8 Most Anticipated Iron Studios Statues Of 2020Jose Lopez
Iron Studios has been impressing collectors all year. From the Hobgoblin to Bane to Superman ’78, every new statue they release has been a crowd-pleaser. Showing an intense level of detail, amazing sculpt work and superior painting, each new effort further cements their spot at the top of many Best of 2019 lists for high-end collectibles. Next year looks to be more of the same for the studio, and I, for one, can not wait. Let’s take a look at my most anticipated Iron Studios releases of 2020.
If you’re an X-Fan, and I am, then this X-Men vs. Sentinel piece just may represent the Holy Grail of your collection. A 35” tall recreation of the X-Men as they appeared in the Jim Lee comics and in the Fox animated series of the 90s taking on their most ubiquitous of foes, a Sentinel? I haven’t even mentioned the rubble and ruin of the X-Mansion that they stand on or the fact that there are alternate display options for Wolverine and Cyclops. This deluxe statue is clearly a labor of love for the designers and that translates immensely. If the “#1” label doesn’t give it away, this piece is just the first of three planned installments, all with more members of the X-Men fighting a different Sentinel. At close to $1700 a pop, the prospect of grabbing them all certainly stings, but if you can pull it off, then you would certainly earn a spot in the Collector Hall of Fame.
Spider-Man: Into the Spider-Verse was my favorite film of 2018, so the lack of high-end collectibles around the time of its release was a bummer. While that has changed some and looks to improve even more thanks to companies like Beast Kingdom, capturing the unique art style of the movie can be nigh impossible to replicate. Leave it to Iron Studios to fix that problem. Their Spider-Verse series looks ripped straight from the film, bringing these characters to life in a way that I doubted was possible. The exaggerated, lanky proportions of Peter B. Parker sit perfectly beside Miles Morales’ youthful cockiness and Spider-Ham’s, well, ham-iness. I’m eager to see what other Spider-Verse merchandise is to come, but the bar has definitely been set by these series of statues.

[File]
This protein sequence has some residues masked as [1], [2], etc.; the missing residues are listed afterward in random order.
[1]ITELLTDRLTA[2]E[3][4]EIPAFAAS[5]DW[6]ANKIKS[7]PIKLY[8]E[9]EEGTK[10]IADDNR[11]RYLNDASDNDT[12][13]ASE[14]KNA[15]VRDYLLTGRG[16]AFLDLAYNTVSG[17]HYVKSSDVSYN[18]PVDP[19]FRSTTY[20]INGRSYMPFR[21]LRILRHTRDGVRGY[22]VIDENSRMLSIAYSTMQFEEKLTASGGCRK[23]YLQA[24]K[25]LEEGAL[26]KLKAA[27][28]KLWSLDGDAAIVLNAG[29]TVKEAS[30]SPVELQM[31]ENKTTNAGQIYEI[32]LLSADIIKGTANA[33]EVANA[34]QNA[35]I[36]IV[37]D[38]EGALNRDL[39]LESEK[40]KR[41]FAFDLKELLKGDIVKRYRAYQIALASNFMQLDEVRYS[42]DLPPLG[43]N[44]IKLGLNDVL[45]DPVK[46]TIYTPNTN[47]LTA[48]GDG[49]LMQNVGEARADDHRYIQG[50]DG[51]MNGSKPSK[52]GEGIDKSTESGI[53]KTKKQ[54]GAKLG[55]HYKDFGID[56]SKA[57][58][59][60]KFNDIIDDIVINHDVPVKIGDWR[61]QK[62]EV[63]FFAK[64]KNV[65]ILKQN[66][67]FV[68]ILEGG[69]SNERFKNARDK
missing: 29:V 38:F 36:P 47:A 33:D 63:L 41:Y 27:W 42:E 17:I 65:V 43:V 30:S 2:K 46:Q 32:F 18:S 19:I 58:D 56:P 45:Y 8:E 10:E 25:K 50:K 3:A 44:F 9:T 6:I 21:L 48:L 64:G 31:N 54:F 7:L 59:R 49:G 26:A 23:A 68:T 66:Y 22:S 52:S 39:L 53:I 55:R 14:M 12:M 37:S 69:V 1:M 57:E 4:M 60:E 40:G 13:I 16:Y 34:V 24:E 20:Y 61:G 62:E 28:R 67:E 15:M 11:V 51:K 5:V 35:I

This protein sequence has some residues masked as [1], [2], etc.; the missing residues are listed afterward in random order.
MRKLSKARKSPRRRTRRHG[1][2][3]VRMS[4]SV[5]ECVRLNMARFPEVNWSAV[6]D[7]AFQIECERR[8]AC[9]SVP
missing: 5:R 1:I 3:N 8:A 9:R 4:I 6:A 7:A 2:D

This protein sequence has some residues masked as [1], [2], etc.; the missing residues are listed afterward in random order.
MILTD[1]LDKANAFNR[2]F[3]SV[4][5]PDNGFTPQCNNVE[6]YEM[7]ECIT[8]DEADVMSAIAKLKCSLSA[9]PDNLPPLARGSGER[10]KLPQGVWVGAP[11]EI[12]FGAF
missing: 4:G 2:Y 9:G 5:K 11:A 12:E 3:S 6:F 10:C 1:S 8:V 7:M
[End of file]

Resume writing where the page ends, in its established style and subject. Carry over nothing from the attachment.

Like most kids in 1989, I was caught up in the Bat-Mania of the time when the Tim Burton-helmed film dropped. In the decades that have passed since, much truer and, in my opinion, better-crafted Batman adaptations have come and gone. That said, the sight of Michael Keaton in the black and yellow alongside the Anton Furst-designed Batmobile tugs at my nostalgia pretty damn hard. Sitting upon a beautifully sculpted and painted Batcave-like base, you get an immaculate looking Batmobile that is definitely the real star of this set. An opening cockpit, removable machine guns, etc. The only way this thing could be any better would be with LEDs. Throw in a Keaton Batman statue that is no slouch itself and it’s hard to argue that Iron Studios haven’t outdone themselves here.
There are few villains that have the weight and gravitas of Thanos, both in the comic books and the films. Even more challenging is translating that presence into a tangible, three-dimensional collectible. Recreating the Mad Titan as a 30” tall, 26-pound Polystone statue is certainly one solution. Not satisfied with giving collectors one display option, Thanos comes with plenty of additional accessories that will allow you to have him appear as he does in various parts of Avengers: Endgame. Vanilla armored Thanos, freshly shaved-head Thanos with Nano Gauntlet or Infinity Gauntlet, etc. The possibilities truly push what looks to be an epic quarter scale statue onto another level. I can’t wait to see this thing in person.